Outside, the truck features stylish halogen headlights with a distinctive LED brow. The hood slopes and tapers in to provide greater forward visibility than the PayStar. A raised sightline down the centre of the hood helps drivers orient themselves. Mooney said the HX offers the best forward visibility in the segment as well as a larger rear window for rearward visibility.
The wheels cut 40 degrees for a tight turning radius.
The truck was also built to be lighter. A three-piece Metton hood is lighter than fiberglass, the cab is aluminum and the 12.5-inch frame rails offer all the strength of double 10-inch frames, but at less overall weight, International claims. The truck also boasts the industry’s strongest tow pin, rated at 150,000 lbs for extreme recoveries. The truck I drove had classic-styled external air cleaners, an option on the longer BBC models.
Mooney said designers were challenged to beat the truck up during the product validation process.
“As part of the product development process and validation testing, the HX series was tested extensively in our labs in Melrose Park, Ill. and our new proving grounds in Indiana,” Mooney said. “We ran accelerated life testing on the shaker – this simulates 10 years of wear and tear of a severe-service truck in extremely difficult duty cycles. We also put it through the most rigorous portions of our proving grounds. The bottom line is, I told our test engineering team to take this truck and punish it. I wanted them to try to break it – after all, we know how our customers use these trucks. When things broke, we redesigned them so they didn’t break and when things came loose, we found ways to make them stronger.”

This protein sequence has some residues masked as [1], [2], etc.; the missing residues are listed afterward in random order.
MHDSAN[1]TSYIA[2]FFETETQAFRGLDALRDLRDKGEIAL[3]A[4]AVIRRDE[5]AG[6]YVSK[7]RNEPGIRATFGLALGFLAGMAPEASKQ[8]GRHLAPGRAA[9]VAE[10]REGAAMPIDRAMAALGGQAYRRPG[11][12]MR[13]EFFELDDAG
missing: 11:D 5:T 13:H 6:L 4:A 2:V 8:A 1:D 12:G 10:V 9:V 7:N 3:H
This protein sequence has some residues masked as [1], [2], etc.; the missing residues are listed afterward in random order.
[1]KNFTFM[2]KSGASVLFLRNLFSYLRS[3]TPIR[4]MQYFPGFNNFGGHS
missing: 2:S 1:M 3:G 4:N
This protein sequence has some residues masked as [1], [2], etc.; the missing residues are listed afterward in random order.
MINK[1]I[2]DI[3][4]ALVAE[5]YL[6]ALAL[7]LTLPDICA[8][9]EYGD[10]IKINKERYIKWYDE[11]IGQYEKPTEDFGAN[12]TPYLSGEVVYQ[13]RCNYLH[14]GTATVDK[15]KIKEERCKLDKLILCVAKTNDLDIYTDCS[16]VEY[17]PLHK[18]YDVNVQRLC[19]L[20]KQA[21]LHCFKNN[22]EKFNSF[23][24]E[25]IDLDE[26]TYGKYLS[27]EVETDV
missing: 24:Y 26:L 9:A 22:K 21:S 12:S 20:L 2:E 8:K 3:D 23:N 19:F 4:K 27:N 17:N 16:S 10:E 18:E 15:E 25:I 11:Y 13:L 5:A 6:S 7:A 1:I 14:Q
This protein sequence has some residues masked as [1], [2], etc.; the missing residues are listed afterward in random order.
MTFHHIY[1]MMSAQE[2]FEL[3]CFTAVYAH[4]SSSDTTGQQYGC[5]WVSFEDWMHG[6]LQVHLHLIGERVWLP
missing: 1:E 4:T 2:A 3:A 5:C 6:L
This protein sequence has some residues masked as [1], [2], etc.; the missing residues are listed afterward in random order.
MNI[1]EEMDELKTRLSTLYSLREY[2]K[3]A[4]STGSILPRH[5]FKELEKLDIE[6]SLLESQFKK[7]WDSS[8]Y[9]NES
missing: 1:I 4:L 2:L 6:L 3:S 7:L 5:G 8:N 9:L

Nice touches such as LED lighting inside the cab, a tilting, telescoping steering column, air-conditioning, power locks and power windows are all standard. The smooth ride is attributed in part to a new DriverFirst cab air suspension with 52-inch springs.
Jeff Sass, senior vice-president with Navistar, said International bucked the trend towards vertical integration, opting instead for an approach he dubbed as “open integration.”
“This is where we work seamlessly with leading component manufacturers and integrate leading technologies into our trucks,” he said.
The launch of the HX seems to have given International Trucks back some of its swagger.
“It has been a few years since we were able to say we had the product able to compete and win in the severe-service market,” Sass said. “With the HX Series, we are now able to complete our offerings in the construction and concrete markets. This will now give International Truck the most comprehensive severe-service lineup in the industry.”
Sass said 132 HX trucks have already been ordered, even though the truck has just now been shown to the public.
Kozek said the launch represents a great step forward in International’s resurgence.
“As I reflect on where we are today, I’m incredibly proud of where we are as a company,” he said. “Today we’re building the best trucks we’ve ever built; our quality metrics show it and more importantly, our customers recognize it and believe it.”
James Menzies is editor of Truck News magazine. He has been covering the Canadian trucking industry for more than 15 years and holds a CDL. Reach him at firstname.lastname@example.org or follow him on Twitter at @JamesMenzies. All posts by James Menzies